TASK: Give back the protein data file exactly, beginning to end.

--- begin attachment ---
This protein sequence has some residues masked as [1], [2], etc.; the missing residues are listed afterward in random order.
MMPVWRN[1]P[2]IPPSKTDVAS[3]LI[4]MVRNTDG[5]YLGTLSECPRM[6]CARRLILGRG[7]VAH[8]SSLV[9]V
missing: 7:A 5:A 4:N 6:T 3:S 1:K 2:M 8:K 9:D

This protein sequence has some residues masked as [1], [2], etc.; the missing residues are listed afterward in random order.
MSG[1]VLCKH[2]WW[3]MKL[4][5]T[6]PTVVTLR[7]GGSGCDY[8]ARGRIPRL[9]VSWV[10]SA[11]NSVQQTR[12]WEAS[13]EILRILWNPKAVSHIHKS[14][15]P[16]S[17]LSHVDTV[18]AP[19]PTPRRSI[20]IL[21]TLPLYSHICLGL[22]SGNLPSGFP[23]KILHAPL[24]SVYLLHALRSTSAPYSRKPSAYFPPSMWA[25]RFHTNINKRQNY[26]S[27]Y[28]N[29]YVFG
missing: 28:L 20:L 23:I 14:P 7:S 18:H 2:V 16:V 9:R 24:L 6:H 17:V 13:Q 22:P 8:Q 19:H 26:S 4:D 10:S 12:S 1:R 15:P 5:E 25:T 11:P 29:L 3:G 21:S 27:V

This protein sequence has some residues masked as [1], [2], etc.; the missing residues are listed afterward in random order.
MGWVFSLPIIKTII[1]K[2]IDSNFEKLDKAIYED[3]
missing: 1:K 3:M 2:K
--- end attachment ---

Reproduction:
This protein sequence has some residues masked as [1], [2], etc.; the missing residues are listed afterward in random order.
MMPVWRN[1]P[2]IPPSKTDVAS[3]LI[4]MVRNTDG[5]YLGTLSECPRM[6]CARRLILGRG[7]VAH[8]SSLV[9]V
missing: 7:A 5:A 4:N 6:T 3:S 1:K 2:M 8:K 9:D

This protein sequence has some residues masked as [1], [2], etc.; the missing residues are listed afterward in random order.
MSG[1]VLCKH[2]WW[3]MKL[4][5]T[6]PTVVTLR[7]GGSGCDY[8]ARGRIPRL[9]VSWV[10]SA[11]NSVQQTR[12]WEAS[13]EILRILWNPKAVSHIHKS[14][15]P[16]S[17]LSHVDTV[18]AP[19]PTPRRSI[20]IL[21]TLPLYSHICLGL[22]SGNLPSGFP[23]KILHAPL[24]SVYLLHALRSTSAPYSRKPSAYFPPSMWA[25]RFHTNINKRQNY[26]S[27]Y[28]N[29]YVFG
missing: 28:L 20:L 23:I 14:P 7:S 18:H 2:V 16:V 9:R 24:L 6:H 17:V 13:Q 22:P 8:Q 19:H 26:S 4:D 10:S 12:S 1:R 15:P 5:E 25:T 11:P 29:L 3:G 21:S 27:V

This protein sequence has some residues masked as [1], [2], etc.; the missing residues are listed afterward in random order.
MGWVFSLPIIKTII[1]K[2]IDSNFEKLDKAIYED[3]
missing: 1:K 3:M 2:K